High speed machining (or, “How we play while making parts”)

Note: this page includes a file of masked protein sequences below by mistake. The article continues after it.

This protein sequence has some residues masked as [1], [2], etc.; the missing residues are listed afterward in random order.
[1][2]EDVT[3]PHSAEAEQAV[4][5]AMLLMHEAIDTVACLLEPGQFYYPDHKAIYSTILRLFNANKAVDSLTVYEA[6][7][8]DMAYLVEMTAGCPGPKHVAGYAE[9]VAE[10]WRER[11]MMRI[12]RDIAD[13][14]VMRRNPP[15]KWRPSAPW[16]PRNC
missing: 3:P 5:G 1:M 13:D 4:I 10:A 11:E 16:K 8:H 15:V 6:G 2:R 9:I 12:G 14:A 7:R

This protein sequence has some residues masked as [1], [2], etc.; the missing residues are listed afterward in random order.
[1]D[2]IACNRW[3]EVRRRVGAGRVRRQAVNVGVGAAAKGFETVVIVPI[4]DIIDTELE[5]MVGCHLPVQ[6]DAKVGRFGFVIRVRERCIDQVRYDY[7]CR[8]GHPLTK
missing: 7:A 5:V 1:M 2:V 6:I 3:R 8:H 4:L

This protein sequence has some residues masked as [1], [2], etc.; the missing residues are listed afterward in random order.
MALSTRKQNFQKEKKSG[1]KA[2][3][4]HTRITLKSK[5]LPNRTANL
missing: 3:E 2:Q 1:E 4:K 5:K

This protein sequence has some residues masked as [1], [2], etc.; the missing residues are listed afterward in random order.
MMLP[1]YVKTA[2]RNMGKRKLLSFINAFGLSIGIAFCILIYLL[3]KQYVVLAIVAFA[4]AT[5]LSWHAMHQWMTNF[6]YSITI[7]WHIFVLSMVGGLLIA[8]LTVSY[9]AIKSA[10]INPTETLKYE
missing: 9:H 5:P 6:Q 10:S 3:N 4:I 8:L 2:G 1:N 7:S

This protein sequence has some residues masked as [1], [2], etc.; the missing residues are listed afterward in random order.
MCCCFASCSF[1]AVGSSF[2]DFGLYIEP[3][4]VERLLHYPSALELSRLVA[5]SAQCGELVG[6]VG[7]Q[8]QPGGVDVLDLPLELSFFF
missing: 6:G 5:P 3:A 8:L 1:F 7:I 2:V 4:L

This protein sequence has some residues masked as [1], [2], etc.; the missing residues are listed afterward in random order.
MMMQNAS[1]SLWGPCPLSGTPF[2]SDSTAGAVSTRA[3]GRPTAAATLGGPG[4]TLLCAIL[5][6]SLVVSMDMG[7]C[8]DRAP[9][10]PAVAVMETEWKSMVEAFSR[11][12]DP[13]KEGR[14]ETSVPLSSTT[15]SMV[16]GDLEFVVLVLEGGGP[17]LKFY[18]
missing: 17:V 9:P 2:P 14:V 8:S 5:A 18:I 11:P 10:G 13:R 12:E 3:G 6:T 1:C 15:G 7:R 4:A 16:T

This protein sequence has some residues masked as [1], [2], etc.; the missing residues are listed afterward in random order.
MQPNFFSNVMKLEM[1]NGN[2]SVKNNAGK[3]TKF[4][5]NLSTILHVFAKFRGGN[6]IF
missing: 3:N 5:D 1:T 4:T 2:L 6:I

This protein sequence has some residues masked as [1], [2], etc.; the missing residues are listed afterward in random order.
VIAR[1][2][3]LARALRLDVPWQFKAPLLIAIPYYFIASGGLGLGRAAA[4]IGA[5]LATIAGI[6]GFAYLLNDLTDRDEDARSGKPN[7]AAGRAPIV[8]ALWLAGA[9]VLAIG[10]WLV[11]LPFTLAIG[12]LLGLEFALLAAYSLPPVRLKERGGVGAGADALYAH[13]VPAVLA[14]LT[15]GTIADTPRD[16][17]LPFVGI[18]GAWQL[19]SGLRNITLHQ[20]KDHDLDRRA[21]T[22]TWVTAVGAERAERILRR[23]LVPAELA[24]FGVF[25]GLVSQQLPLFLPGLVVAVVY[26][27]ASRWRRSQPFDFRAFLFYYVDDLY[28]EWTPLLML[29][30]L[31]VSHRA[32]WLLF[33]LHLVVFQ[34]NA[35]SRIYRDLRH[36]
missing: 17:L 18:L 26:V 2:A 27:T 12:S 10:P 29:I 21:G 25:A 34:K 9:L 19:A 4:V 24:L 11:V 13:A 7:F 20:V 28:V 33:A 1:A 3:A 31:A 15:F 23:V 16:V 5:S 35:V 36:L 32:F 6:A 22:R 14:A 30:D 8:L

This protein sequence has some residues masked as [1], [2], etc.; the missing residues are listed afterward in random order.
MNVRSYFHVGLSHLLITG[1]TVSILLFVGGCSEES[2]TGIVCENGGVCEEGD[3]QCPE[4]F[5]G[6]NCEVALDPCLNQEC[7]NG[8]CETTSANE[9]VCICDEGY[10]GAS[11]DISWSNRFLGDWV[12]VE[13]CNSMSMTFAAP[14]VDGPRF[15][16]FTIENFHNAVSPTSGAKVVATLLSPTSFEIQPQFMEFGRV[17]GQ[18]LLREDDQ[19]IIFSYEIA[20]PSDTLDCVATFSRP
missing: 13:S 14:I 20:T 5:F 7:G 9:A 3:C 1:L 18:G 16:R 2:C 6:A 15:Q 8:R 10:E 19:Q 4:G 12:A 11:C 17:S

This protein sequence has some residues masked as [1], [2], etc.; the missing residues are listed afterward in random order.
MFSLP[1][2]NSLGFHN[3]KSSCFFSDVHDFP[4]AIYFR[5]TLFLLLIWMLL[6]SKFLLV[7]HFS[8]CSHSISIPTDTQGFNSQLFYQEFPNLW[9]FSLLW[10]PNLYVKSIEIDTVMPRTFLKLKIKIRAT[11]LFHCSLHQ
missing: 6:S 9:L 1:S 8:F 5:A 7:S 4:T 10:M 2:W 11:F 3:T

Now that we’ve completed the chassis and are moving onto some of the other rover components, I’ve had the opportunity to take on some components which present a bit more variety in the manufacturing arena.  One of my research interests lies in high-speed and high-productivity machining technology, and I’ve gotten the opportunity to try out some new tools and toolpaths on some of the rover’s larger components.  I’ve always been a big fan of Lakeshore Carbide’s variable flute endmills for aluminum, particularly their 3 flute ZrN coated models.  They can take aggressive feedrates at the full 12000 rpm maximum of our Haas VF-4.  The coating holds up well, and the razor sharp flutes leave an awesome surface finish.  The variable flute and 3-tooth design combats vibration, even in thin wall and floor situations.  With this part, I went for a 3/8″ tool and a troichoidal peel milling toolpath, with a full depth cut 7/8″ deep, 0.040″ radial engagement, and 240 inches per minute feedrate (linear equivalent 300 ipm).  An air blast was used for cooling and chip evacuation.  The total cycle time was 6 minutes with a fully engaged metal removal rate of nearly 7 cubic inches per minute during the roughing operation.  Video to be posted shortly.

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